- people on the move
Macatawa hit by losses
Macatawa Bank Corp. of Holland announced this morning it will take $15 million in loan loss provisions and $878,000 in losses on foreclosed properties in order to maintain its financial strength as soft economic conditions persist in West Michigan.
The loan loss provision and foreclosed property losses are being recorded in the quarter ended June, 30, 2008, and that will be reflected in an amended Form 10Q report for the just passed quarter.
Macatawa indicated that the additional provisions and losses result in a $10.3 million decrease in the company’s second quarter earnings on an after-tax basis from $2.2 million in earnings to $8.1 million in net losses. According to Macatawa, even after these adjustments, the company remains well capitalized under regulatory guidelines.
The additional provisions and losses reflect continued weakness in the company’s portfolio of real estate loans. The bank’s board and its management “have determined the need for the adjustments based upon current and evolving information regarding its loan portfolio and the continued decline in the housing market,” according to the company’s press release.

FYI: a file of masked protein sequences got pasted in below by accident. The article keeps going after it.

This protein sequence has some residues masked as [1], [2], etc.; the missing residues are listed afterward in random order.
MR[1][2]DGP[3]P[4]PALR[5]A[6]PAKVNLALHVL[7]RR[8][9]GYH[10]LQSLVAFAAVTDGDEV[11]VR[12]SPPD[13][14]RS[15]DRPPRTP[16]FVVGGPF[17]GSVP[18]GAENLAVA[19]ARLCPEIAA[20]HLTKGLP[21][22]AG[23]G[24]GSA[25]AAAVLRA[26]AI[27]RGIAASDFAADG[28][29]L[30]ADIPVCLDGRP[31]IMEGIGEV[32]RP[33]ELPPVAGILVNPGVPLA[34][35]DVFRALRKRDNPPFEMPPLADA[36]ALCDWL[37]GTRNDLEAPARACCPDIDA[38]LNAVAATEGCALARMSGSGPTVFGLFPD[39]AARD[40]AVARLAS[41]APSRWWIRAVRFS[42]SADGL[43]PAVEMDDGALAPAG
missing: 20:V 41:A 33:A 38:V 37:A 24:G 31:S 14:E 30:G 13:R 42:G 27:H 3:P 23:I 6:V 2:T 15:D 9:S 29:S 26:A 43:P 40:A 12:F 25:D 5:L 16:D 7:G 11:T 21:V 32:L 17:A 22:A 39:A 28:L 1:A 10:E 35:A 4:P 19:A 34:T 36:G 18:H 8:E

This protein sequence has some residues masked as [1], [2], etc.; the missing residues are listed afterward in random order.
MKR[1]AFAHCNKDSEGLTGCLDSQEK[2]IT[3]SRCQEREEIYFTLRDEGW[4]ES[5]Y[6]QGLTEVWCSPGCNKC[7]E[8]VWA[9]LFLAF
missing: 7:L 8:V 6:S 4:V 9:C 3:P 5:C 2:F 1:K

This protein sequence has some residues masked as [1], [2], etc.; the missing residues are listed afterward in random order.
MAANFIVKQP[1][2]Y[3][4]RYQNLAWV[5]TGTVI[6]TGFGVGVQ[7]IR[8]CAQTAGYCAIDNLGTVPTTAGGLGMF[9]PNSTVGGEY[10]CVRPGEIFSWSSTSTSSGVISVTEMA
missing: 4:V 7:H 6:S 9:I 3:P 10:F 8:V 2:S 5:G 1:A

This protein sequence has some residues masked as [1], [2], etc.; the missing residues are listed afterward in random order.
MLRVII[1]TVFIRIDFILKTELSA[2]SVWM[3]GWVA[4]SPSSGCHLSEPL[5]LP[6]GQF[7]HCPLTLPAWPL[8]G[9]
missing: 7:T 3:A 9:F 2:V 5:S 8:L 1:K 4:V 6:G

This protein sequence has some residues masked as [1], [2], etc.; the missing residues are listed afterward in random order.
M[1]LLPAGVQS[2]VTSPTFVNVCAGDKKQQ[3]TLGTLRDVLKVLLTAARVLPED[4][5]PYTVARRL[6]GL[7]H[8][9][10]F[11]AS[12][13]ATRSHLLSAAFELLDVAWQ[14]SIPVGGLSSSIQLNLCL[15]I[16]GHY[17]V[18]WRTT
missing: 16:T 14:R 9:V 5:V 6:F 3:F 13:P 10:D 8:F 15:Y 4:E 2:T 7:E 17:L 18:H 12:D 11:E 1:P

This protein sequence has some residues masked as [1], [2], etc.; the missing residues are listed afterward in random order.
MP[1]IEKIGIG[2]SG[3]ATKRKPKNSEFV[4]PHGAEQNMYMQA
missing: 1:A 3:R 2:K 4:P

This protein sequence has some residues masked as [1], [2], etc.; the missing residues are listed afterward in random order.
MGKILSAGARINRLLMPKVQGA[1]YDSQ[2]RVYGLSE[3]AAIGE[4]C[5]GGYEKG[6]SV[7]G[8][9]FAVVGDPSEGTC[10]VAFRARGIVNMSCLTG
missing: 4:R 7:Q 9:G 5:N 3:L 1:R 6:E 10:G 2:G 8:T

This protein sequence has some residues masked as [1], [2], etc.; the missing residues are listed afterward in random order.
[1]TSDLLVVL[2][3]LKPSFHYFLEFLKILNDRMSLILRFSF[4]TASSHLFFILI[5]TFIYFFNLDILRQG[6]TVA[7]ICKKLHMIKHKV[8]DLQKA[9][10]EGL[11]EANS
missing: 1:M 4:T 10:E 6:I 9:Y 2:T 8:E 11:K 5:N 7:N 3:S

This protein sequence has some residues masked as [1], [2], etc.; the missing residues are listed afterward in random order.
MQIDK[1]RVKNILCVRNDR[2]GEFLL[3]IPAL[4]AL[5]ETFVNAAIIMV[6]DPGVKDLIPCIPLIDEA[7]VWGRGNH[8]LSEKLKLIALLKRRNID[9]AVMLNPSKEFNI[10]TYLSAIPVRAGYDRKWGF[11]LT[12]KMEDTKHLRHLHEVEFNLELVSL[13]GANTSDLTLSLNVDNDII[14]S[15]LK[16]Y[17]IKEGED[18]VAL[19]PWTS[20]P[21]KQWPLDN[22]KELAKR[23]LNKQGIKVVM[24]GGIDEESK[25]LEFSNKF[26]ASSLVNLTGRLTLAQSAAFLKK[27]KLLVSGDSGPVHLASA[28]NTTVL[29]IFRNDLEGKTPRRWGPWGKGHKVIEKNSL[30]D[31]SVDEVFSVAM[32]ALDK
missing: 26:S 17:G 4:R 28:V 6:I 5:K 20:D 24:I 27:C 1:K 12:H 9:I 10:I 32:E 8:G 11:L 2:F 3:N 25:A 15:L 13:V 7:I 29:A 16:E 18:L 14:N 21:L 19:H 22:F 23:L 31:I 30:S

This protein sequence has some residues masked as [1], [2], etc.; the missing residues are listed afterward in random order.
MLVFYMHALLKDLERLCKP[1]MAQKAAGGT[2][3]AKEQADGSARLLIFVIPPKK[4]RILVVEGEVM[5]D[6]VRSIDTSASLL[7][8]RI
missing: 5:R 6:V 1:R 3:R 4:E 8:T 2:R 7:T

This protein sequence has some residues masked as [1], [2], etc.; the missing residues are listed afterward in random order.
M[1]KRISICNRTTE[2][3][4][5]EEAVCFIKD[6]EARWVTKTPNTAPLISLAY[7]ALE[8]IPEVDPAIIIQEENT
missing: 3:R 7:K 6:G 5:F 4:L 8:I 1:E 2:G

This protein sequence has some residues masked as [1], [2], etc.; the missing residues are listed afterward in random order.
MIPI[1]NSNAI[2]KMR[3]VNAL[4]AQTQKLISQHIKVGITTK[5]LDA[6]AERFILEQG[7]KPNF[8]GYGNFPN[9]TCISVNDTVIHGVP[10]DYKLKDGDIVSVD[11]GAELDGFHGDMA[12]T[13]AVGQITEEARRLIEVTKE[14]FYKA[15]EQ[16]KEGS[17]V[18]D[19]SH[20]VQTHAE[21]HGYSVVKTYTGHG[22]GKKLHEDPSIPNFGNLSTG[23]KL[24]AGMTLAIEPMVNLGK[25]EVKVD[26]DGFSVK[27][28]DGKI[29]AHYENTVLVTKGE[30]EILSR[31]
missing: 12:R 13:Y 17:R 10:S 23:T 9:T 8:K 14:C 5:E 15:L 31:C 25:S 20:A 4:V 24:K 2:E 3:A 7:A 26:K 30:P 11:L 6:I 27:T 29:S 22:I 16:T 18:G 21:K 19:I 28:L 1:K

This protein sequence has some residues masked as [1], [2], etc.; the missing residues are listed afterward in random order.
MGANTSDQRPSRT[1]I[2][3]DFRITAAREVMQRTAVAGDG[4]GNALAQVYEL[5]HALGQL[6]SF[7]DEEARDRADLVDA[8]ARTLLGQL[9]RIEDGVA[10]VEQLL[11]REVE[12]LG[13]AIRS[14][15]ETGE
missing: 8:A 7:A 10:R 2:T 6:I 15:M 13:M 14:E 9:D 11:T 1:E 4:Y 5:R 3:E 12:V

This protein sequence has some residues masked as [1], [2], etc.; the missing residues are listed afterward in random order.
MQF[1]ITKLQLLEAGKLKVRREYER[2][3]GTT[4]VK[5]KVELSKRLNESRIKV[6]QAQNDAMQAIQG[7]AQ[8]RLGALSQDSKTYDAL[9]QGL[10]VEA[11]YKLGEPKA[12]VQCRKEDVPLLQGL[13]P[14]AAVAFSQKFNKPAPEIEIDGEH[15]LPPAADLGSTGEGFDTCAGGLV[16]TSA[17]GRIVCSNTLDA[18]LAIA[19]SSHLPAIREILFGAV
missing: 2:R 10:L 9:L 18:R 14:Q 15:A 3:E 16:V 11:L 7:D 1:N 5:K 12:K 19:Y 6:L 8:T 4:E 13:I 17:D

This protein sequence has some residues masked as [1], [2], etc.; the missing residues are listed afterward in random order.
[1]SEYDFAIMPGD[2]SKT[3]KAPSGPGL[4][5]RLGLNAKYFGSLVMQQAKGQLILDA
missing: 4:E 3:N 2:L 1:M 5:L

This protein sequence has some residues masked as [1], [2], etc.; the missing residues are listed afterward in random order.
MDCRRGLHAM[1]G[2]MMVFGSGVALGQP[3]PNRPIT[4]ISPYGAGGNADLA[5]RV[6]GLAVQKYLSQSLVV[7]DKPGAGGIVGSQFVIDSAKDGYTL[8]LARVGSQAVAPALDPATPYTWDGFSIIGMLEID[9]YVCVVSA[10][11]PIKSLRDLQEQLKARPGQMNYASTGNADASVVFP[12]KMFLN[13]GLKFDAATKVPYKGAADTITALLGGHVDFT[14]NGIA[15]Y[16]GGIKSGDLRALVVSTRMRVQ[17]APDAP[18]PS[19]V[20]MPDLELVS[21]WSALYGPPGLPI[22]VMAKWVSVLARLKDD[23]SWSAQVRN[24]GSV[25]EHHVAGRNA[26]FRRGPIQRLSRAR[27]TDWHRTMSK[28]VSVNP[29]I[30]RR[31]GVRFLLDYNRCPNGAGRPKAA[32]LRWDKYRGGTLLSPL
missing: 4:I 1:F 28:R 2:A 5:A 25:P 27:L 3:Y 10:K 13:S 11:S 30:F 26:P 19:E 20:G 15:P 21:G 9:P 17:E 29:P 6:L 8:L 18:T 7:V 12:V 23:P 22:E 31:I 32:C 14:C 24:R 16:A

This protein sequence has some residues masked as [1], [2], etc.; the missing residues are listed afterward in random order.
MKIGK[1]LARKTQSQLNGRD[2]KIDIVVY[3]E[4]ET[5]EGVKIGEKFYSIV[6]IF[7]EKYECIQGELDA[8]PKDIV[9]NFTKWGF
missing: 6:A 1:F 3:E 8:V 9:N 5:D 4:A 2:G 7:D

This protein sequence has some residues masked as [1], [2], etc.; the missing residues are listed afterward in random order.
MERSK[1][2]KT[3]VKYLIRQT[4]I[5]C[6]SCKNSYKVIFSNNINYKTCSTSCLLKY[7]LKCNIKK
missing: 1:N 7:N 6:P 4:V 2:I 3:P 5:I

Macatawa’s credit exposure is primarily isolated in residential development loans, which is a declining piece of its total portfolio. The bank doesn’t have any exposure to subprime mortgage loans and doesn’t have any exposure to Fannie Mae and Freddie Mac equity or mortgage-backed securities, the company noted. Also, the company has made changes in its lending practices, primarily in the areas of credit and loan administration.
Chairman and CEO Ben Smith said Macatawa has begun work to raise additional capital to provide additional liquidity and to further strengthen its financial position. The company is temporarily suspending its shareholder dividend, a move that is expected to save about $9 million in the first year.
“We realize the importance of the dividend to our shareholders and took significant steps to preserve the dividend as long as we were able,” Smith said. “We look forward to reinstituting the dividend as our capital situation improves.”